An 18th century portrait of British boxer George "The Coachman" Stevenson crossed the auction block at Bonhams, London, on January 29.
The 61 x 43 cm oil on canvas brought £12,500 ($19,700), within its presale valuation of £10,000-15,000.
The pugilistic painting, which depicts the (ill-fated) Coachman in fighter's pose, was described by Bonhams' Alistair Laird as "a very rare image" before the sale. The 19th century paintings specialist commented: "I have never seen an 18th century painting to do with boxing in my 30 years in art auctions."
Having fought the English champion Jack Broughton for 45 minutes in a fairground booth on London's Tottenham Court Road, Stevenson died of the injuries he had suffered during the bout soon after.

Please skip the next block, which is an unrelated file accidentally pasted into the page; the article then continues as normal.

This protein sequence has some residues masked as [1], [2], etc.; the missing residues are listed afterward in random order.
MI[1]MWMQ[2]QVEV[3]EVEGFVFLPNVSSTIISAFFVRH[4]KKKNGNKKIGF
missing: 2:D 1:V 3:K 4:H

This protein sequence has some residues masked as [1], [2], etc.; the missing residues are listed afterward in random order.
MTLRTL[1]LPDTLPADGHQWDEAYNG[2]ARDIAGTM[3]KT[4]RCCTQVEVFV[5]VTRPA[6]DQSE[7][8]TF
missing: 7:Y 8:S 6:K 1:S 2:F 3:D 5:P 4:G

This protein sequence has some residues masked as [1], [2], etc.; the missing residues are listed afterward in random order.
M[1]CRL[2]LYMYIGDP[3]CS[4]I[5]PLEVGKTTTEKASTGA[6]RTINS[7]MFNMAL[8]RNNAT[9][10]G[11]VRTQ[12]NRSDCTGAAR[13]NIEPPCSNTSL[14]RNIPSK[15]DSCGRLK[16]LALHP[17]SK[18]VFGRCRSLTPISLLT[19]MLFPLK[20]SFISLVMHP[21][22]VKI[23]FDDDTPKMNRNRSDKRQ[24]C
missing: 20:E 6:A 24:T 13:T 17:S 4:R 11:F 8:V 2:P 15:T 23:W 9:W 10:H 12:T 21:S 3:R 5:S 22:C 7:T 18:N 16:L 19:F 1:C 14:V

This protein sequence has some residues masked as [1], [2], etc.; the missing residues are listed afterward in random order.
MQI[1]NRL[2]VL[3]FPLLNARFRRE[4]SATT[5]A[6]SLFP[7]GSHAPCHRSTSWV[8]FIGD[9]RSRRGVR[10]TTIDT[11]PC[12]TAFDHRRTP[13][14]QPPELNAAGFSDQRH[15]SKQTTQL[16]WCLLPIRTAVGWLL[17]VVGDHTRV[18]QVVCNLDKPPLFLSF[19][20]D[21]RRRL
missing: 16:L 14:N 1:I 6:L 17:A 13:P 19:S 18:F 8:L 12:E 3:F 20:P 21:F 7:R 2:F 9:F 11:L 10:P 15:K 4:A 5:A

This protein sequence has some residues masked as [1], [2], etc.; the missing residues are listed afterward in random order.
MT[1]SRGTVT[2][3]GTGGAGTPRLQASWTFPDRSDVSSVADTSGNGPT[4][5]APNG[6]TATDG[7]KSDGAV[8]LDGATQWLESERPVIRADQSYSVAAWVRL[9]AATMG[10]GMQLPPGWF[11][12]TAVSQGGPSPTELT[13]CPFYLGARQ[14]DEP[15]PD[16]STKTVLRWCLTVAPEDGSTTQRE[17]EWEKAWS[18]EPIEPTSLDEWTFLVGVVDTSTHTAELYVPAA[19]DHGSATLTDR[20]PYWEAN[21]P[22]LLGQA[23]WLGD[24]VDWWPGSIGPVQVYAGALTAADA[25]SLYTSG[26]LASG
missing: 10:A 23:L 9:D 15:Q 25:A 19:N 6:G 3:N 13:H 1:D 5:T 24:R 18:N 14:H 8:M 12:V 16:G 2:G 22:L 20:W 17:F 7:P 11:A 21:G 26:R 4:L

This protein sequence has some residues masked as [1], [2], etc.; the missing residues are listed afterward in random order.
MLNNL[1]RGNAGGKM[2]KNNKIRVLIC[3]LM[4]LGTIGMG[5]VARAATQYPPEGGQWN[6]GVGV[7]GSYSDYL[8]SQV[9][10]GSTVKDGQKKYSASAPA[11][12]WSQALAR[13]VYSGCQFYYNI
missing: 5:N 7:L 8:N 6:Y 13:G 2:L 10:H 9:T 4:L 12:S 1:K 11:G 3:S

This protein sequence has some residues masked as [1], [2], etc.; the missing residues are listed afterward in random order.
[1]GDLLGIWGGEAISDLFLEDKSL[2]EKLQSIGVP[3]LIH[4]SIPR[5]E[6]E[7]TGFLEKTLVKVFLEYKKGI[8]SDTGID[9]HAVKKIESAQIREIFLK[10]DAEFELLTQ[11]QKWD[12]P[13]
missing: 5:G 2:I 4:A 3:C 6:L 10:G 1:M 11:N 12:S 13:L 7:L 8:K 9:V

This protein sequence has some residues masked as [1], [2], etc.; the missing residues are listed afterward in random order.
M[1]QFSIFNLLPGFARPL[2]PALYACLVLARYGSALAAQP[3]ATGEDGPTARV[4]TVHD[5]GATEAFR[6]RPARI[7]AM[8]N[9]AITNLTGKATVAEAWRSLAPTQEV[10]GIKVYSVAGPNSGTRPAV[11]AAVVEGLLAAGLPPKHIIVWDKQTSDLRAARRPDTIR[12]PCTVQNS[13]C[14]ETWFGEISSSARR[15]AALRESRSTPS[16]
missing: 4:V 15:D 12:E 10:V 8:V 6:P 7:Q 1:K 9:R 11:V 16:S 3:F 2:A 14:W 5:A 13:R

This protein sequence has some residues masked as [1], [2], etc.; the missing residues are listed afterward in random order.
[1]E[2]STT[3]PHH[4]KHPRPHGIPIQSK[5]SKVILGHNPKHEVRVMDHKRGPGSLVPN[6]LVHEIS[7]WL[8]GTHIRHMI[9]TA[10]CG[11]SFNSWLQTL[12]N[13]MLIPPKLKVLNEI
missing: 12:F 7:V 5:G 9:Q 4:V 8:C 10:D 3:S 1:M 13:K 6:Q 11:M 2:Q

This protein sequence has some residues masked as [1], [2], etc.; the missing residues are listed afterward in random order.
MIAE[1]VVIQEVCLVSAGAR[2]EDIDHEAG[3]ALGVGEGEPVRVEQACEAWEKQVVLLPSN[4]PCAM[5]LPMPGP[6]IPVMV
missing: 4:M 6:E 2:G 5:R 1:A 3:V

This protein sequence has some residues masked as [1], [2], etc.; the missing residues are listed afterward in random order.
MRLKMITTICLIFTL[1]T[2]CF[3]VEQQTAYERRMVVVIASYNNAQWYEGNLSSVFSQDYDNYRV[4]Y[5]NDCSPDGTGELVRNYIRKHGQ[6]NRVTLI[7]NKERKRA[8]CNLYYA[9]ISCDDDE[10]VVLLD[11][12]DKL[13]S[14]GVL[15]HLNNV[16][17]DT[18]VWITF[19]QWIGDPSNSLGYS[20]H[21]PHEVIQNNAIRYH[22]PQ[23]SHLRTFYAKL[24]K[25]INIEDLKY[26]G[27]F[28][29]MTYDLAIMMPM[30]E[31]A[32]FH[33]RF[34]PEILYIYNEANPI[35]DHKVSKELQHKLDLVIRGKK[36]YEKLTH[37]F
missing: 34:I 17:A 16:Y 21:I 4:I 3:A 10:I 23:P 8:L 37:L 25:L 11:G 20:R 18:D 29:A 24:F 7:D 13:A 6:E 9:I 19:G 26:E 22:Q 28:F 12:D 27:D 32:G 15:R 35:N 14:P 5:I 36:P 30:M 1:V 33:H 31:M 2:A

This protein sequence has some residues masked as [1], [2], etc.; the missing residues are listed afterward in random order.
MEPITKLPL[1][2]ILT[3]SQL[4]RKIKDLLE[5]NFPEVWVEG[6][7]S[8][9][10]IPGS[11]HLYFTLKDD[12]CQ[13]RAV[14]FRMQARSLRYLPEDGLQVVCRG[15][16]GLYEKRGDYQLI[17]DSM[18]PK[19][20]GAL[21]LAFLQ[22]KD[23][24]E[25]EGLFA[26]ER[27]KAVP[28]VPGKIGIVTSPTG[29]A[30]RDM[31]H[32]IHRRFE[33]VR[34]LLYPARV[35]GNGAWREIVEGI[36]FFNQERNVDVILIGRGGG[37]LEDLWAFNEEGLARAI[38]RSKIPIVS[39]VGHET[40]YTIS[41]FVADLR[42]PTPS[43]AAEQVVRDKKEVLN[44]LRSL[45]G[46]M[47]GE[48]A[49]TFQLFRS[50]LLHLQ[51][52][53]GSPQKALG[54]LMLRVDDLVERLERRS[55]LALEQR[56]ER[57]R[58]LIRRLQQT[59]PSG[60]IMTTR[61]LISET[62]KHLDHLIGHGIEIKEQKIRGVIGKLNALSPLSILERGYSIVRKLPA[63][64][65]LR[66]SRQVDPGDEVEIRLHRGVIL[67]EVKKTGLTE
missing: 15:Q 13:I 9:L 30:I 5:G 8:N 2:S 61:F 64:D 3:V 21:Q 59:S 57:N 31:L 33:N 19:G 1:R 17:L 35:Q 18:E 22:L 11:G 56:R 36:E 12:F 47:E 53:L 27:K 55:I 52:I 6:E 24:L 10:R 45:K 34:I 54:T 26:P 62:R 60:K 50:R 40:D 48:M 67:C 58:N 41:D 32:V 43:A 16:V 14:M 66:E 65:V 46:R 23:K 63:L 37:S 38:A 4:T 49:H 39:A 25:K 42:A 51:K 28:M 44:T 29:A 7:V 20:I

The unforeseen event inspired Broughton to draw up a list of rules in order to prevent further tragedies. Published in 1743, two years after Stevenson's death, Broughton's Rules, as they came to be called, were universally adhered to by mainstream fighters until 1883.
The painting offers us rare insight into the life of a man whose death transformed British boxing for the better.
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